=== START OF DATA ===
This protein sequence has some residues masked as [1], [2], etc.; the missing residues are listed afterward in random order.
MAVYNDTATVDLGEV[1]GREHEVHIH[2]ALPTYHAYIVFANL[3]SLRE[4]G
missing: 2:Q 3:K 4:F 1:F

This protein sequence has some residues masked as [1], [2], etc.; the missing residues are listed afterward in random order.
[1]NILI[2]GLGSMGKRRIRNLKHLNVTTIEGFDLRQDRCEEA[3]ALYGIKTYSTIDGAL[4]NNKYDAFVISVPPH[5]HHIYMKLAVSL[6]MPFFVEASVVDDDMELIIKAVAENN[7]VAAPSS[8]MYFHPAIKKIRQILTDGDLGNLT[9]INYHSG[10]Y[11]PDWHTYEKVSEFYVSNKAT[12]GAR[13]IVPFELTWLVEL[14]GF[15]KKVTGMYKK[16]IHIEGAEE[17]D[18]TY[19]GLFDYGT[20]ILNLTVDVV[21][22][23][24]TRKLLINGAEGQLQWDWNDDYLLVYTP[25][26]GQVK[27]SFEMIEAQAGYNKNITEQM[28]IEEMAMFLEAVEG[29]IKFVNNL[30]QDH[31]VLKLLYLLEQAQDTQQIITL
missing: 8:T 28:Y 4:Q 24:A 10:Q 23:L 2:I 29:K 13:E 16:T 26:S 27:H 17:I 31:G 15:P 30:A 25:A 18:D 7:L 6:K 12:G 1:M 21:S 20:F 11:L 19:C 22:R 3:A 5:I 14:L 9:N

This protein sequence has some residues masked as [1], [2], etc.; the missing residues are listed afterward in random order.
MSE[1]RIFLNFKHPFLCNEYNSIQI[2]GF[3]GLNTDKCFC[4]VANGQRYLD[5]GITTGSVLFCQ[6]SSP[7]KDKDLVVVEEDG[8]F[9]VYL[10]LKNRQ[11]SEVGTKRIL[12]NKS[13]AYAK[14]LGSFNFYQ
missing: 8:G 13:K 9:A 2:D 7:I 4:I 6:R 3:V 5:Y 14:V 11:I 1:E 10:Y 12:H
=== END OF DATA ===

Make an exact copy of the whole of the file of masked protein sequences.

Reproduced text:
This protein sequence has some residues masked as [1], [2], etc.; the missing residues are listed afterward in random order.
MAVYNDTATVDLGEV[1]GREHEVHIH[2]ALPTYHAYIVFANL[3]SLRE[4]G
missing: 2:Q 3:K 4:F 1:F

This protein sequence has some residues masked as [1], [2], etc.; the missing residues are listed afterward in random order.
[1]NILI[2]GLGSMGKRRIRNLKHLNVTTIEGFDLRQDRCEEA[3]ALYGIKTYSTIDGAL[4]NNKYDAFVISVPPH[5]HHIYMKLAVSL[6]MPFFVEASVVDDDMELIIKAVAENN[7]VAAPSS[8]MYFHPAIKKIRQILTDGDLGNLT[9]INYHSG[10]Y[11]PDWHTYEKVSEFYVSNKAT[12]GAR[13]IVPFELTWLVEL[14]GF[15]KKVTGMYKK[16]IHIEGAEE[17]D[18]TY[19]GLFDYGT[20]ILNLTVDVV[21][22][23][24]TRKLLINGAEGQLQWDWNDDYLLVYTP[25][26]GQVK[27]SFEMIEAQAGYNKNITEQM[28]IEEMAMFLEAVEG[29]IKFVNNL[30]QDH[31]VLKLLYLLEQAQDTQQIITL
missing: 8:T 28:Y 4:Q 24:A 10:Q 23:L 2:I 29:K 13:E 16:T 26:S 27:H 17:I 31:G 15:P 30:A 25:A 18:D 7:L 6:K 12:G 1:M 21:S 20:F 11:L 19:C 22:R 3:A 5:I 14:L 9:N

This protein sequence has some residues masked as [1], [2], etc.; the missing residues are listed afterward in random order.
MSE[1]RIFLNFKHPFLCNEYNSIQI[2]GF[3]GLNTDKCFC[4]VANGQRYLD[5]GITTGSVLFCQ[6]SSP[7]KDKDLVVVEEDG[8]F[9]VYL[10]LKNRQ[11]SEVGTKRIL[12]NKS[13]AYAK[14]LGSFNFYQ
missing: 8:G 13:K 9:A 2:D 7:I 4:I 6:R 3:V 5:Y 14:V 11:I 1:E 10:Y 12:H